The most important step in any outsourcing arrangement is setting clear expectations from the very beginning. Managers should thoroughly research potential companies, paying special attention to their past record, client feedback, and communication record.
Once an outsourcing partner has been identified, it is important to clearly document–in writing–the communication schedule, response deadlines, and parameters of the project. No detail should be spared and every single task should be accounted for.
In addition, the best staff augmentation companies will over-communicate in the early stages of the process since this helps to ensure that they are on the right track and set up for success.
Quality of Service
The biggest fear of any company when hiring a freelancer or IT staffing service is that the contractor’s work will fail to meet standards. That’s why quality of service should be the biggest concern for executives searching for an outsourcing partner.
A single poor programmer can lead to thousands of lines of incorrect code, project delays, cost overruns, and major security vulnerabilities for the end user. Managers who focus on costs savings over other qualifications typically encounter this problem, but there are easy ways to avoid that troubled route.
Companies that perform their due diligence and thoroughly research potential staff augmentation companies typically succeed in their software development goals.
By researching and finding feedback from these companies’ past clients, managers can ensure that their augmented engineering staff is highly educated and able to complete their assigned task. In particular, managers should solicit feedback from their personal network, professional contacts, and through internet research.
Only outsource vital development tasks once the quality of an outsourcing service has been verified.
Lack of Institutional Memory
Recent research by Deloitte found that 43% of Millennials expect to leave their job within the next two years, with an estimated 61% of Generation Z expected to do the same.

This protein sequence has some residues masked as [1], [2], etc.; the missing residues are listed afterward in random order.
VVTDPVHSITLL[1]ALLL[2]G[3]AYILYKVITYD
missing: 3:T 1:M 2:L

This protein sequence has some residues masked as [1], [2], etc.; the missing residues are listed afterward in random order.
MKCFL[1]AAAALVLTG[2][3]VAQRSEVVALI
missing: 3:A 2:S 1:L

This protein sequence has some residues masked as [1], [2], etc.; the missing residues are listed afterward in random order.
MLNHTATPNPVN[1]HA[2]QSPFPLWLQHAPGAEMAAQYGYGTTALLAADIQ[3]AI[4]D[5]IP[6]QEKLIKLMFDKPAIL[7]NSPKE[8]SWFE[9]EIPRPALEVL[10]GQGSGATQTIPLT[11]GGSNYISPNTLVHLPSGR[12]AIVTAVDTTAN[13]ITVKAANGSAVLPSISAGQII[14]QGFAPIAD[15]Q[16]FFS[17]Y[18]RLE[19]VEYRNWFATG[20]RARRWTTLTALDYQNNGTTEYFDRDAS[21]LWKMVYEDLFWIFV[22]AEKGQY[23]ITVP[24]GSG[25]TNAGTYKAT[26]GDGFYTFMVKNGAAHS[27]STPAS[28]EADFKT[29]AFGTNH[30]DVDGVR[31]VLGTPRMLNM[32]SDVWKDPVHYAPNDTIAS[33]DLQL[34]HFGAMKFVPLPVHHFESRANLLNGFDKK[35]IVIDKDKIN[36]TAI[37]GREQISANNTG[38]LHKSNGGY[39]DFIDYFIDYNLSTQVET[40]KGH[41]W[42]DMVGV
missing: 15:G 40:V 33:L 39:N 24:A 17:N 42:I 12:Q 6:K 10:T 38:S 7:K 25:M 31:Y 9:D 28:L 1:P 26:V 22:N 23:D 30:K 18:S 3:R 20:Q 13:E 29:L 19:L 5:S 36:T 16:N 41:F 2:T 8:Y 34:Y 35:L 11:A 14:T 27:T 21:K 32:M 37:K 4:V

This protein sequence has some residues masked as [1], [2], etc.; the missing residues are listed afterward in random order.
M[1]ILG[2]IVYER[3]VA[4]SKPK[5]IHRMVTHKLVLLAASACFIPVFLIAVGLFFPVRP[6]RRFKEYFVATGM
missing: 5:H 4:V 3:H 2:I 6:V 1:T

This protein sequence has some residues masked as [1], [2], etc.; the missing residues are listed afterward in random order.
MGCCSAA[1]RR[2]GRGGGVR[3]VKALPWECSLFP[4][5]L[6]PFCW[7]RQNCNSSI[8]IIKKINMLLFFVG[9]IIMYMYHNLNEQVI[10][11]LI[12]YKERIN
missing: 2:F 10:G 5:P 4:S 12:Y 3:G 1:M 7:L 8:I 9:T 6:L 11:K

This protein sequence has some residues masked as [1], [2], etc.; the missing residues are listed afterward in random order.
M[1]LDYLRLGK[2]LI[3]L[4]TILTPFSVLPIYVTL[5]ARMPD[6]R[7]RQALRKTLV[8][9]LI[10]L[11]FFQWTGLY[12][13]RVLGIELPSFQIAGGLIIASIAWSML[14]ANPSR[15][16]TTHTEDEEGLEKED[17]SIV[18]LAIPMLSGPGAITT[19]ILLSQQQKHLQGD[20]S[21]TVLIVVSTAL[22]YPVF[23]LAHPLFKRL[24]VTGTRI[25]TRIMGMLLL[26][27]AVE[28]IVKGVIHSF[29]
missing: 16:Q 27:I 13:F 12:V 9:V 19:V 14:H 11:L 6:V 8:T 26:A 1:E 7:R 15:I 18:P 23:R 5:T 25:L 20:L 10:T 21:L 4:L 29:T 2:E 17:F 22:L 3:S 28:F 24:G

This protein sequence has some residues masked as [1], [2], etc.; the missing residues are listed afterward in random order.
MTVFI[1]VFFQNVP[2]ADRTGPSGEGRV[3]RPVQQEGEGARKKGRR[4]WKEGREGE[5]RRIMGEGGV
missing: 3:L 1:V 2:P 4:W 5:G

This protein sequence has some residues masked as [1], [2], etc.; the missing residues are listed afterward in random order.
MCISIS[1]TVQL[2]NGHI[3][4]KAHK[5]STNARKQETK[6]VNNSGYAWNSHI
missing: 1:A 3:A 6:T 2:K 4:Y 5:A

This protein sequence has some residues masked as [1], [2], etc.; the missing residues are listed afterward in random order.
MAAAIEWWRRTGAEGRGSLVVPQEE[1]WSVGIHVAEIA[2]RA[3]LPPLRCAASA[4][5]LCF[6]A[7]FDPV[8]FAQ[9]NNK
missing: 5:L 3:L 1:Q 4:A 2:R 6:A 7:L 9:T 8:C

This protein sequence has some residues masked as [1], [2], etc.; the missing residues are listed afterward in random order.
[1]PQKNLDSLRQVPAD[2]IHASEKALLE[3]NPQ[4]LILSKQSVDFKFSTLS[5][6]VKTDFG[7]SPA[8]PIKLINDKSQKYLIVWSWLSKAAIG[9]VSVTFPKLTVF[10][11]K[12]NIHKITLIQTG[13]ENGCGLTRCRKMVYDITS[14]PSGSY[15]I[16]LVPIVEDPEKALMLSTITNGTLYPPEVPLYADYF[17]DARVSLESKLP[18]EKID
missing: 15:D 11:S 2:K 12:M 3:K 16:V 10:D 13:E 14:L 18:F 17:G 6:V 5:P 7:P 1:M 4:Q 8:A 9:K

The high turnover rate among young workers, combined with business’s increased use of IT staff augmentation services, means that companies are struggling to cultivate and maintain “institutional memory.”
Institutional memory is defined as “understanding the trends that have driven the business, a perspective on how the business has changed…[and] understanding why something didn’t work 10 years ago and what is different now” This knowledge is vital information for businesses hoping to use the lessons of the past to predict future success.
One of the best ways that companies can cultivate institutional memory while dealing with high turnover and augmented workers is by putting in place a set of steps that ensures that vital data is stored for future use. The first step in this process is creating a clear strategy that outlines the reasons for maintaining this information, the type of information that is to be stored, and the way this data will be preserved for future managers.
In addition, each employee (whether permanent or a contractor) should periodically provide a list of their responsibilities so that crucial tasks are not neglected once someone leaves. Managers can collect this information from their staff as part of the performance review process.
Customer relationship management (CRM) systems provide a great example for tech managers in this respect. This class of software enables companies to keep track of customer purchases, past interactions, and other important details which help these businesses maintain customer relationship even as key employees leave for other opportunities. Savvy companies are beginning to build similar software to keep track of employee responsibilities.
Finally, every aspect of their role should be recorded for posterity, including detailed instructions on how to complete day-to-day tasks. An exit interview for departing employees is the last step in the process and ensures that any previous oversights are corrected before the employee–and their knowledge–is lost forever.
IT staff augmentation is a wonderful resource for businesses interested in developing custom software destined for their customers and for internal use. However, it is important that executives complete their due diligence before signing a contract with a staffing provider. A subpar IT staffing partner can lead to frustration and an end product that no one likes.
Before selecting a staff augmentation company, it is important to verify the technical and English language skills of their software engineers–and to make sure that both parties have the same expectations. In addition, managers should ensure that their company is prepared to document and retain the technical knowledge produced by contractors for the length of the partnership. These steps will help ensure that the software development project is set up for success.
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Founder Dinis Guarda